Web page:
Much of the Islamic extremist content targeting these war-torn countries was written in local languages — an issue that researchers also flagged in internal documents made public by Haugen, who submitted them as disclosures made to the Securities and Exchange Commission and provided to the U.S. Congress. POLITICO and a consortium of news outlets reviewed the documents.
In late 2020, for instance, Facebook engineers discovered that just 6 percent of Arabic-language hate speech was flagged on Instagram, the photo-sharing service owned by Meta, before it was published online. That compared to a 40 percent takedown rate for similar material on Facebook.
In Afghanistan, where roughly five million people log onto the platform each month, the company had few local-language speakers to police content, according to a separate internal document published on December 17, 2020. Because of this lack of local personnel, less than 1 percent of hate speech was removed.
“There is a huge gap in the hate speech reporting process in local languages in terms of both accuracy and completeness of the translation of the entire reporting process,” the Facebook researchers concluded.
Yet a year after those findings, pro-Taliban content is routinely getting through the net.
In the now-deleted open Facebook group, with roughly 107,000 members, reviewed by POLITICO, scores of graphic videos and photos, with messages written in local languages, had been uploaded during much of 2021 in support of the Islamic group still officially banned from the platform because of its international designation as a terrorist group.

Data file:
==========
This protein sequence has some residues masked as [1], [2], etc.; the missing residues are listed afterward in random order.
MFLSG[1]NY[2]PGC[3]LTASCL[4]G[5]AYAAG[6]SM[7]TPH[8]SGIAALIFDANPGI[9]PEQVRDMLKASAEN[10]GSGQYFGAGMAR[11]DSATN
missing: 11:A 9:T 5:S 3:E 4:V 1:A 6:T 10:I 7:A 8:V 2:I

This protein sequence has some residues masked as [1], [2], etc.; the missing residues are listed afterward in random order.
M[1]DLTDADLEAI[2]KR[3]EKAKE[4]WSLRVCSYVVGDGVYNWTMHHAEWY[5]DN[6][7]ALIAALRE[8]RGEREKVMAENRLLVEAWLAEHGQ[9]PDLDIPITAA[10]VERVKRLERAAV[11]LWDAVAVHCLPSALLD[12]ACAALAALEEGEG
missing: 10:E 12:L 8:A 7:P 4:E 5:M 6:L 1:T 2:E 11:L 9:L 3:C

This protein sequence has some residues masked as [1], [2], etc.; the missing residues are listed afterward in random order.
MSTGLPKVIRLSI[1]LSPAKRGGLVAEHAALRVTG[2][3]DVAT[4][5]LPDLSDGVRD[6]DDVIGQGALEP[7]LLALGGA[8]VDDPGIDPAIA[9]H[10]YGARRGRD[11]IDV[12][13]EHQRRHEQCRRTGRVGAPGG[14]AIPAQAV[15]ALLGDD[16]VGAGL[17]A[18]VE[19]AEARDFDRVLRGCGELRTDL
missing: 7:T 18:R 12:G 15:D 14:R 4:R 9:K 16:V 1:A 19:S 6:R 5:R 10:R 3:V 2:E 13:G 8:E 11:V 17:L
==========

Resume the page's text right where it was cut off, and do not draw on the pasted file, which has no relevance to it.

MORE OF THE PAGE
That included footage of Taliban fighters attacking forces loyal to the now-ousted Afghan government, while other pro-Taliban users praised such violence in comments that escaped moderation.
“There’s clearly a problem here,” said Adam Hadley, director of Tech Against Terrorism, a nonprofit organization that works with smaller social networks, but not Facebook, in combating the rise of extremist content online.
He added he was not surprised that the social network was struggling to detect the extremist content because its automated content filters were not sophisticated enough to flag hate speech in Arabic, Pashto or Dari.
“When it comes to non-English language content, there’s a failure to focus enough machine language algorithm resources to combat this,” he added.
Battle between cyber armies
A significant portion of the recent Facebook group activity focused on digital fights between rival Sunni and Shia militia via Facebook in Iraq — a country continuing to suffer from widespread sectarian violence that has migrated onto the world’s largest social network.
That comes after separate internal Facebook documents from late 2020 raised concerns that so-called “cyber armies” between rival Sunni and Shia groups were using the platform in Iraq to attack each other online.
In several Facebook groups over at least the last 90 days, these battles were playing out, in almost real-time, as Iran- and Islamic State-backed extremists peppered each other’s online communities with sexual images and other graphic content, according to Ayad, the Institute for Strategic Dialogue researcher.
In one, which included militants from both sides of the fight, Shia Iraqi militants goaded Islamic State rivals with photos of scantily-clad women and sectarian slurs, while in the same Facebook group, Islamic State supporters similarly posted derogatory memes attacking local rivals.
“It’s essentially trolling,” said Ayad. “It annoys the group members and similarly gets someone in moderation to take note, but the groups often don’t get taken down. That’s what happens when there’s a lack of content moderation.”